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I do think some people excel at making happy little catchy tunes and then there are writers that are strong when they’re going after multi-levelled subjects and subjects that are hard to talk about – and that’s kind of where I’m most comfortable, in talking about the uncomfortable.
Tori was interviewed for the Sydney Morning Herald by Dan Kaufman. They primarily discussed Abnormally Attracted to Sin: its themes and inspirations with a nod to song-writing in general.
Thanks to orfeo and Shane for catching this one!
This interview was also reprinted on Stuff.co.nz.
Sins and sensibility
November 13, 2009
A bitter brew of the spiritual and sexual still colours the work of Tori Amos, writes Dan Kaufman.
Tori Amos is obsessed with a three-letter word: sin.
In 2005 she came to Australia with The Original Sinsuality Tour, her new tour is called Sinful Attraction and her 2009 album, which comes with erotic photos of Amos (including one of her posing provocatively in bondage gear), is titled Abnormally Attracted to Sin – a line that was inspired by the 1955 Guys and Dolls musical.
“As soon as I heard [the actress] Jean Simmons say that I put the movie on pause and never went back to it, just because my mind as a minister’s daughter went into a completely different place,” Amos says.
When asked what kind of place that is, however, Amos becomes shirty. “Well, you have the record,” she says shortly. “That kind of place.”
The record creates a dark and troubled terrain filled with power struggles, sadomasochistic imagery and – of course – plenty of sin.
“I’m attracted to the idea of what sin is and how it’s been defined for hundreds of years because, frankly, the patriarchal fathers have the power to define us and how women view their bodies, and the fact they have this power is the greatest sin, an abuse of their power,” Amos says.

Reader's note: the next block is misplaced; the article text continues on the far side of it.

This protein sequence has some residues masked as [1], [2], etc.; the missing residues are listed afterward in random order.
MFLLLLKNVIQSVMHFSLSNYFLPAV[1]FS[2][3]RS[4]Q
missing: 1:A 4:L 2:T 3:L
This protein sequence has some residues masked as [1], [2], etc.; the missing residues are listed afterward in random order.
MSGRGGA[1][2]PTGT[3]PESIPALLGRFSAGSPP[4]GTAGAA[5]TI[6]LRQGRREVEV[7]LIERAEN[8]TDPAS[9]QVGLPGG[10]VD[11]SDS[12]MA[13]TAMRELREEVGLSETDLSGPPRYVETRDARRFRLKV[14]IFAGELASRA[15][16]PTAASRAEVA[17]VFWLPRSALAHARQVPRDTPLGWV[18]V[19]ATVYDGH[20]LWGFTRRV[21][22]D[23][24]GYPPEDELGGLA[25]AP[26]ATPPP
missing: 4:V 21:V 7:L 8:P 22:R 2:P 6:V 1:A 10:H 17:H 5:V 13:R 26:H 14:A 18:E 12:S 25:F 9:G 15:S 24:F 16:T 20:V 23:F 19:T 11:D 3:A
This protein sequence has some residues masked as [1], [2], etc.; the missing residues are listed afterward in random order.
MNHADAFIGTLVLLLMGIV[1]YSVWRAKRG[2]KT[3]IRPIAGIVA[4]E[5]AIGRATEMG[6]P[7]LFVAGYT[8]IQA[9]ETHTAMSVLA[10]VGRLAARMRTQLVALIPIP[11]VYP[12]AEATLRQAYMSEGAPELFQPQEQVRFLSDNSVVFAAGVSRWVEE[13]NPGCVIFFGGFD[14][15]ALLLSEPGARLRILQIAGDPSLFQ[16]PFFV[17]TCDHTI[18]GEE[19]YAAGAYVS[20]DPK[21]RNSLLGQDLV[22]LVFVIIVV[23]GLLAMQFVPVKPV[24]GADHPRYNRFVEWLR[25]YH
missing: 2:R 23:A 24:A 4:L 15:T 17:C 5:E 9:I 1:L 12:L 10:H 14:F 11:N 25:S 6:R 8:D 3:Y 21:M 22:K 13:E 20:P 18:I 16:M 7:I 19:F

“So, as a minister’s daughter, I’ve been fascinated with how church authorities have been able to influence and control and divide the masses within themselves.”
Even though many people know of Amos thanks to her earlier, more radio-friendly songs such as Cornflake Girl and Crucify, the topics behind her songs have always been dark and complex, such as Me and a Gun, which was inspired by Amos’s experience of sexual abuse (she later co-founded the RAINN [Rape, Abuse and Incest National Network] helpline).
“Journalists used to ask me years ago, ‘Why don’t you want to write happy pop songs?’ and I felt like saying to them, ‘Why don’t you want to be funny?’” Amos says.
“Meaning you have to accept what your strengths are and what kind of writer you are. I do think some people excel at making happy little catchy tunes and then there are writers that are strong when they’re going after multi-levelled subjects and subjects that are hard to talk about – and that’s kind of where I’m most comfortable, in talking about the uncomfortable.”
Even as a child Amos wasn’t shy about going against the grain. She was expelled from the Peabody Conservatory of Music at 11 (she received a scholarship at five) because she wanted to play her own rock and roll compositions; in the early ’90s she hit the charts with piano-based ballads at a time when grunge was at its height and in her last tour she took great delight in combining her piano prowess while provocatively shaking her booty.
Whereas American Doll Posse was influenced by her unhappiness with George Bush, Amos says her new songs are “very much about what women are going through right now”.
For example, the song Ophelia tells the tale of a woman repeatedly choosing to be in abusive relationships, Maybe California is about a mother contemplating jumping off a cliff and Strong Black Vine talks about religious intolerance.
“A good musician is a reflector of the times, monitoring the emotions of the masses,” Amos says. “Events determine what songs show up and that I’m able to be a scribe for.
“These songs are very much from the perspective of a woman who’s observing people losing their homes and their lives and kids being told they can’t go to college – if you travel now across the States, there are people saying ‘I don’t know what my life is going to be because I was planning on going to university and that’s gone, because my parents have lost everything,’ and they’re working a job to try and save the money to go to a community college and you begin to realise the magnitude of what this crisis has caused,’‘ she says.
“So friends and families are being torn apart, there’s great upheaval and there’s always opportunity in upheaval.
‘‘People are trying to find what their strengths are, what their gold is – not monetarily but what their spiritual gold is – and the record talks about